The evolutionary significance of TE-mediated dispersal of transcription factor binding motifs

As outlined above, TEs are, undeniably, major contributors to developmental innovation and adaptive responses to environmental conditions. What has been underappreciated thus far, is the potential role of TE-mediated transfer of transcription factor binding motifs in concert with gene duplication. After gene duplication, there are many potential trajectories for regulatory divergence. Regulatory neofunctionalization contributes to the retention of duplicated genes, where one duplicate can acquire novel regulatory elements and subsequently adopt new expression profiles [90–92]. Allopolyploidization, the merger of two genomes due to hybridization followed by genome doubling gives rise to large numbers of gene duplicates and is accompanied by relaxed TE repression and bursts of novel TE insertions [16,93]. Autopolyploidization leads to whole genome duplication without hybridization and transcriptome shock, nevertheless, it generates many gene duplicates with relaxed purifying selection allowing TE over-accumulation [94]. Thus, there seems to be a large potential for TEs in distributing transcription factor binding motifs and driving divergence and functional retention of homeologs in polyploids that remains to be investigated. Besides polyploidization, many small-scale duplication events, such as tandem duplications, produce targets for novel TE insertions that convey new regulatory functions. As discussed above, the WRKY33-binding site in the TE-derived EPCOT3 contributed to the regulatory neofunctionalization of the duplicated gene CYP82C2 in A. thaliana, rendering it non-redundant with other CYP82C paralogs in the tandem cluster [64]. Similarly, in the regulatory network of PHE1 in the A. thaliana endosperm, some of the helitron-recruited PHE1 binding motifs are in recent duplicates in the Brassicaceae lineage that diverged from their paralogs [35]. The contribution of TEs to the retention and divergence of duplicated genes could be an interesting topic of further study.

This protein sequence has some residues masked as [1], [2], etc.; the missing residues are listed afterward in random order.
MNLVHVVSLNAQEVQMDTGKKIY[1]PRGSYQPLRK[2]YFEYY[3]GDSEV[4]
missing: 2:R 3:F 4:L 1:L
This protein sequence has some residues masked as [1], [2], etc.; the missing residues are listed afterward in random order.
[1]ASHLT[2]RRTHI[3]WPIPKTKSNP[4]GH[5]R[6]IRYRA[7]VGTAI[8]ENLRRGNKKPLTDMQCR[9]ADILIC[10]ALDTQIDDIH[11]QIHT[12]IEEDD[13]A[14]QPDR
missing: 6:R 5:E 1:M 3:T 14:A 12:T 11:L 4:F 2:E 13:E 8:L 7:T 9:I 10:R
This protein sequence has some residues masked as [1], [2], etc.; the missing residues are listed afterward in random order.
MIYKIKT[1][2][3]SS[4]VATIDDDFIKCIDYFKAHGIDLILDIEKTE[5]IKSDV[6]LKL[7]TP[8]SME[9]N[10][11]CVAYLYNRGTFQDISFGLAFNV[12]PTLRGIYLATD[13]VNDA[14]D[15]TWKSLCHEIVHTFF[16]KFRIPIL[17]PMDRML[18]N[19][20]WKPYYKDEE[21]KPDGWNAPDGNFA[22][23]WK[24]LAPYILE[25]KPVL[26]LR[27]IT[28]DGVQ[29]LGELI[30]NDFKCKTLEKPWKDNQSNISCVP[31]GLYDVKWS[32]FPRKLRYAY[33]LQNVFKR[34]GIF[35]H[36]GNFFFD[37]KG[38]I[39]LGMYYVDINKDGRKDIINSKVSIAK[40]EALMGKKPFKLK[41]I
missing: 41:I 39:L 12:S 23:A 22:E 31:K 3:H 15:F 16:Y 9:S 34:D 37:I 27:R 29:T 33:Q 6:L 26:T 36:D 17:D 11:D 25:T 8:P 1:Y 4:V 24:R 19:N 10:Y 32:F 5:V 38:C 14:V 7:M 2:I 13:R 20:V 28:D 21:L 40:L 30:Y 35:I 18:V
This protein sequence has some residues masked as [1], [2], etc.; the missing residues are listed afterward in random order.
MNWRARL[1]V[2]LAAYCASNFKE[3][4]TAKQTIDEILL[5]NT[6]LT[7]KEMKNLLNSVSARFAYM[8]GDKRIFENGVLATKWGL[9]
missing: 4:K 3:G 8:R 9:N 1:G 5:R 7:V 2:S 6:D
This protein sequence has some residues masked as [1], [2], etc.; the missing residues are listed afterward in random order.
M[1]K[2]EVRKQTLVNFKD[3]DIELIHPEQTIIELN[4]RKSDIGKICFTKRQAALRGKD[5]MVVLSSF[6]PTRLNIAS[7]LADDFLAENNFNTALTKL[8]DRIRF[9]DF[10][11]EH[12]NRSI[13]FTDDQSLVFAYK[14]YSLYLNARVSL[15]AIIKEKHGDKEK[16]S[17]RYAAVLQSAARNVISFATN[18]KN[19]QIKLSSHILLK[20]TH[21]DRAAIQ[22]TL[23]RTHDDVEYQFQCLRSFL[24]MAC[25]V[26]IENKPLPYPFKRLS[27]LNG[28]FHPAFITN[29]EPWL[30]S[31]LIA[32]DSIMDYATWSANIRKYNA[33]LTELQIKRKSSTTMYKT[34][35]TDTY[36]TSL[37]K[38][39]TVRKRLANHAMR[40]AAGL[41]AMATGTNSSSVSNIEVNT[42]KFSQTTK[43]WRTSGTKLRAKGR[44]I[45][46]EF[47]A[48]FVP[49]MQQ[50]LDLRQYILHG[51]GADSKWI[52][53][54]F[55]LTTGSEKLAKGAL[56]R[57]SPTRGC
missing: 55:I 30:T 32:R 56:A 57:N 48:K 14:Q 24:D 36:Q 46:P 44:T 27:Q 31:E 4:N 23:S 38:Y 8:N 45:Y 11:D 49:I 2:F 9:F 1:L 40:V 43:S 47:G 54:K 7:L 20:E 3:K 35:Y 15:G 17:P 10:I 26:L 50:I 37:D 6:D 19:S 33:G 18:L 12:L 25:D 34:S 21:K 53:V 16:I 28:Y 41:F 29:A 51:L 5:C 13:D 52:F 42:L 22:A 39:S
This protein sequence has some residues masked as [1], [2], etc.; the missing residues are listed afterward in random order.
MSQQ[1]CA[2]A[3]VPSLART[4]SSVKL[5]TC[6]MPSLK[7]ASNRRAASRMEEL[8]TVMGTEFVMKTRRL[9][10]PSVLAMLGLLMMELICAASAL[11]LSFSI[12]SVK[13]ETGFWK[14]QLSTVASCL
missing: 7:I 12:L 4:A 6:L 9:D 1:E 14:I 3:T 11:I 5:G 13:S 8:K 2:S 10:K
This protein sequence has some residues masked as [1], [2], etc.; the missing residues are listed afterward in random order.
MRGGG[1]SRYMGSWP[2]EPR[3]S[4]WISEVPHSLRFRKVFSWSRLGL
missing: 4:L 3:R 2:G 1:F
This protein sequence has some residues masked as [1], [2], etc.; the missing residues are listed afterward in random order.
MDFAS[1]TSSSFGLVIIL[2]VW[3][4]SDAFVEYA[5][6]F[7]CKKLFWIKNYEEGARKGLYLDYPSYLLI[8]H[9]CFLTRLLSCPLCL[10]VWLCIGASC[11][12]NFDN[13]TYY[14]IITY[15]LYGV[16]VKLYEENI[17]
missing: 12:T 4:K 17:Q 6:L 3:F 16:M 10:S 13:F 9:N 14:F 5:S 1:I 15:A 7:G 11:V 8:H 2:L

Many signaling components and transcription factors such as HOX and TCPs that control organ patterning in animals and plants, respectively, have been repeatedly recruited to function in the regulation of comparable morphological traits or similar developmental patterns. This type of evolutionary convergence has been termed ‘deep homology', and the genes are referred to as ‘evolutionary toolkits' [95–97]. An intriguing example is the transcription factor family CYCLOIDEA2 in flowering plants that has been repeatedly recruited for the establishment of bilateral flower symmetry from the ancestral radial state [98,99]. Based on the discussed ability of TEs to transpose transcription factor binding motifs, we propose that TEs play the role of evolutionary toolkits by transferring binding motifs of major developmental regulators. This could explain repeated and fast evolving convergent phenotypic innovation like bilateral flower asymmetry or C4 photosynthesis in a lineage-specific manner. Thus, TEs are powerful non-coding toolkits that construct complex developmental regulatory networks and thus contribute to species adaptation and radiation throughout the evolutionary history of all eukaryotes.

If TEs act as evolutionary toolkits, is it possible to take advantage of them as novel genetic tools for crop improvement? For example, the application of inducible mPing could potentially accelerate stress-tolerance breeding in rice [100]. Likewise, a synthetic stress-activated TE with a binding motif for a stress-responsive transcription factor could possibly generate novel candidate targets regulated in response to stress. By chemical suppression of the epigenetic silencing machinery, rice LTR retrotransposons such as Houba and Tos17 could be successfully mobilized, leading to novel insertions [101–103]. TEs are known to have facilitated crop domestication naturally. A famous example is the retrotransposon Hopscotch, which inserted in the upstream region of the well-known maize domestication gene teosinte branched1 (tb1) and acts as an enhancer of gene expression. This promoted increased apical dominance in maize compared with its progenitor, generating a preferred phenotype for agricultural purpose [104]. We propose that by controlled unleashing of specific TEs, novel and improved traits could be generated in a much shorter time than conventional breeding could achieve. Thus, domestication by domesticated TEs offers large future potential.